I hope the following is a Wu-friendly way of developing the idea. Suppose you're looking at a coffee mug. You can do so with any of a variety of perceptual goals in mind. You can look at it with the aim of noticing details about its color -- its precise shade and how consistent or variable its color is across its face. You can look at it with the aim of noticing details of its shape. You can look at it with the aim of thinking about how it could effectively be used as a weapon. You can look at it with a critical aesthetic eye. Each of these aims is a way of attending differently to the mug, resulting in judgments that employ different conceptual categories.

You can also look at the mug with an introspective aim, or rather with one of several introspective aims. You can look at the mug with the aim of reaching conclusions about what your visual experience is as you look at the mug rather than with the aim of reaching conclusions about the physical mug itself. You might be interested in noticing your experience of the mug's color, possibly distinct from mug's real color. According to Wu, this is not a process radically different from ordinary acts of perception. Introspection your visual experience of the color or shape of the mug is not a two-stage process that consists of first perceiving the mug and then second of introspecting the experiences that arise in the course of that perceptual act.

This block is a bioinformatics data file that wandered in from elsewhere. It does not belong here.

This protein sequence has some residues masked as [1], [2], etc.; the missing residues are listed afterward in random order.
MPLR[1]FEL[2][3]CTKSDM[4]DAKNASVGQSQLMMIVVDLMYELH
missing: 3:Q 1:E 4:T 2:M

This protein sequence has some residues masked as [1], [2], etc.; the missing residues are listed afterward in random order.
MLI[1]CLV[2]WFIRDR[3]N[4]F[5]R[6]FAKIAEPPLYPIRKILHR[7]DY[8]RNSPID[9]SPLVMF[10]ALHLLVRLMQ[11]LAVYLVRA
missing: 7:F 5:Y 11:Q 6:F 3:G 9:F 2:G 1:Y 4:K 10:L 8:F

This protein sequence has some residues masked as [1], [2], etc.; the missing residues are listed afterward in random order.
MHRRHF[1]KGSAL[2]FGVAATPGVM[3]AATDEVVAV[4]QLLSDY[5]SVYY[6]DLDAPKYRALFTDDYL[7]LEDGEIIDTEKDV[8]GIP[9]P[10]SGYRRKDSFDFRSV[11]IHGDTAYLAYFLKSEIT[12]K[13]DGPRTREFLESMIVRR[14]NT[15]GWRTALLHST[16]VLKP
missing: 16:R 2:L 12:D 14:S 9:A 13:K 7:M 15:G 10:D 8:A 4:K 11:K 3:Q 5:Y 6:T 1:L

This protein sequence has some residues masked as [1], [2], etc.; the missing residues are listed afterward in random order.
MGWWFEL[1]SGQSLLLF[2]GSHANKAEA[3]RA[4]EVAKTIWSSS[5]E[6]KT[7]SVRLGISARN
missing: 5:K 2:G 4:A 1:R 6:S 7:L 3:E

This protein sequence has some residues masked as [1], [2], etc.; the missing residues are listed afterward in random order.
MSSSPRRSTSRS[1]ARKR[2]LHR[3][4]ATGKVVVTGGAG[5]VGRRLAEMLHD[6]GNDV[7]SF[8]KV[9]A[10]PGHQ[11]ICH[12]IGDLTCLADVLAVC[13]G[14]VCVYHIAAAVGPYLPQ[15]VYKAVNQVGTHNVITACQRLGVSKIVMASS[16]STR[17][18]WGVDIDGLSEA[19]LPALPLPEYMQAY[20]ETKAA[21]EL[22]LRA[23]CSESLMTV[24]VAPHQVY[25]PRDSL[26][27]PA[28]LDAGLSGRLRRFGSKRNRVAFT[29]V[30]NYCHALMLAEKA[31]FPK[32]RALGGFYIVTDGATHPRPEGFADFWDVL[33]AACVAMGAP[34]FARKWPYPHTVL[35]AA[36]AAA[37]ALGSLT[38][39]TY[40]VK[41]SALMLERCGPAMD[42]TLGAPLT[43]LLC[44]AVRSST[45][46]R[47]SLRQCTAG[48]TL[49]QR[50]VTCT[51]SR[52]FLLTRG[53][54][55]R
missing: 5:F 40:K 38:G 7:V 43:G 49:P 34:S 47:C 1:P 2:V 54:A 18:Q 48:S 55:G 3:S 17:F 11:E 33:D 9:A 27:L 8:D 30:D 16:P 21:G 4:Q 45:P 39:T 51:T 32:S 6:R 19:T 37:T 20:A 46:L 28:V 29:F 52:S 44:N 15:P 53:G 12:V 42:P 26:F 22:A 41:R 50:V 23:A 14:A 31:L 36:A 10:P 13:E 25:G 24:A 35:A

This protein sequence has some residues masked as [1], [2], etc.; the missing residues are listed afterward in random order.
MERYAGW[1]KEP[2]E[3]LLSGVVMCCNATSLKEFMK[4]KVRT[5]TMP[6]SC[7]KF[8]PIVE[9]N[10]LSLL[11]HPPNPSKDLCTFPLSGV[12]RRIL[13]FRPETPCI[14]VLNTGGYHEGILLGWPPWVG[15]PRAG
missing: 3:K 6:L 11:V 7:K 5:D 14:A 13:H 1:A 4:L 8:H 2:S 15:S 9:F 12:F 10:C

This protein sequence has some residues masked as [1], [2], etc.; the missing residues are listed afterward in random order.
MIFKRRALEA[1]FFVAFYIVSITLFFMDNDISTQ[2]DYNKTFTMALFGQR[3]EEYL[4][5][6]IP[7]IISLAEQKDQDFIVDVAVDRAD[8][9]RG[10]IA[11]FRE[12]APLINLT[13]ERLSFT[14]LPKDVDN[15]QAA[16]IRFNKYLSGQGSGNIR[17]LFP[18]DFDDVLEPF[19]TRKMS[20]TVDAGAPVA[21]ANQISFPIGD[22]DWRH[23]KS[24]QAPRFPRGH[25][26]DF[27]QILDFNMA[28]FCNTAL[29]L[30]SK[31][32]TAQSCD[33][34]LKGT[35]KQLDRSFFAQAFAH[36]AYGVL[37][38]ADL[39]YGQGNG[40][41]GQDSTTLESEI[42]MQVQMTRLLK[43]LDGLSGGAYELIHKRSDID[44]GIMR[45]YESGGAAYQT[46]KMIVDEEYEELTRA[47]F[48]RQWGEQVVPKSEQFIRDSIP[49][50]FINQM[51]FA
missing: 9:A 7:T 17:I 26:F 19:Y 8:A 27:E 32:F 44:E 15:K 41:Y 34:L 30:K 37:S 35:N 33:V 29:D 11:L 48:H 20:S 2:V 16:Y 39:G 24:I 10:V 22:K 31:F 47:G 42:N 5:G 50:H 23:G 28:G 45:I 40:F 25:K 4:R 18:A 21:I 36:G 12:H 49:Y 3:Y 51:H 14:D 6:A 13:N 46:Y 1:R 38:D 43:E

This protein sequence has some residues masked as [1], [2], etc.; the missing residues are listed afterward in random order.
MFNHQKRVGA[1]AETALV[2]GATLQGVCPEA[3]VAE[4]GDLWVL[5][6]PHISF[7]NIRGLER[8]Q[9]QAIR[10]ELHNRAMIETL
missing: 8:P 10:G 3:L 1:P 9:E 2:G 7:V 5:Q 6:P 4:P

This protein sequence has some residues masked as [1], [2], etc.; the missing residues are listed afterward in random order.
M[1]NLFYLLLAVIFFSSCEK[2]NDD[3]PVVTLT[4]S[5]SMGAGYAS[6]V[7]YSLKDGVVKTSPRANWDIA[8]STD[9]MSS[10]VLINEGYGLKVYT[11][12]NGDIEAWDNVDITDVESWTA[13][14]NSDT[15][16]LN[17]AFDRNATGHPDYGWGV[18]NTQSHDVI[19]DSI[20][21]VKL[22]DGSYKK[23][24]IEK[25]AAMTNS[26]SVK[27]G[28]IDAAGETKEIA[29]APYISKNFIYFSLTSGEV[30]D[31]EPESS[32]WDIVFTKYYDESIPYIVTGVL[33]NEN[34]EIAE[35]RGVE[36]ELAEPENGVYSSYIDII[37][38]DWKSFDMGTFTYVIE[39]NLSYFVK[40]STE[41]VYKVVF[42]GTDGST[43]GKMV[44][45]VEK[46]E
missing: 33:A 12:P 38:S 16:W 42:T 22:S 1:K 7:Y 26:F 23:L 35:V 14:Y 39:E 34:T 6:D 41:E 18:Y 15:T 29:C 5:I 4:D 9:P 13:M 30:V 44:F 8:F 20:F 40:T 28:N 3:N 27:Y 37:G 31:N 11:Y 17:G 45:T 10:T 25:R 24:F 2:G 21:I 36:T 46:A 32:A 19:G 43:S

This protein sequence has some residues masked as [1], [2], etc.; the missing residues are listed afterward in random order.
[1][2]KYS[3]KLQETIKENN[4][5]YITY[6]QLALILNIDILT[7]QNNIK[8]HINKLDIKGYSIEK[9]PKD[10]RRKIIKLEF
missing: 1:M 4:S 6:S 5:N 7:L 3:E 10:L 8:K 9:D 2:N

The approach Wu and I favor is especially attractive in thinking about what the early introspective psychologists E.B. Titchener and E.G. Boring called "R-error" or "stimulus error". Imagine that you're lying on your stomach and an experimenter is gently poking the bare skin of your back with either one or two toothpicks. You might have one of two different tasks. An objective task would be to guess whether you are being poked by only one toothpick or instead by both toothpicks at once. You answer with either "one" or "two". It's easy to tell that you're being poked by two if the toothpicks are several centimeters apart, but once they are brought close enough together, the task becomes difficult. Two toothpicks placed within a centimeter of each other on your back are likely to feel like only a single toothpick. The objective task would be to guess how many toothpicks you are being poked with in reality.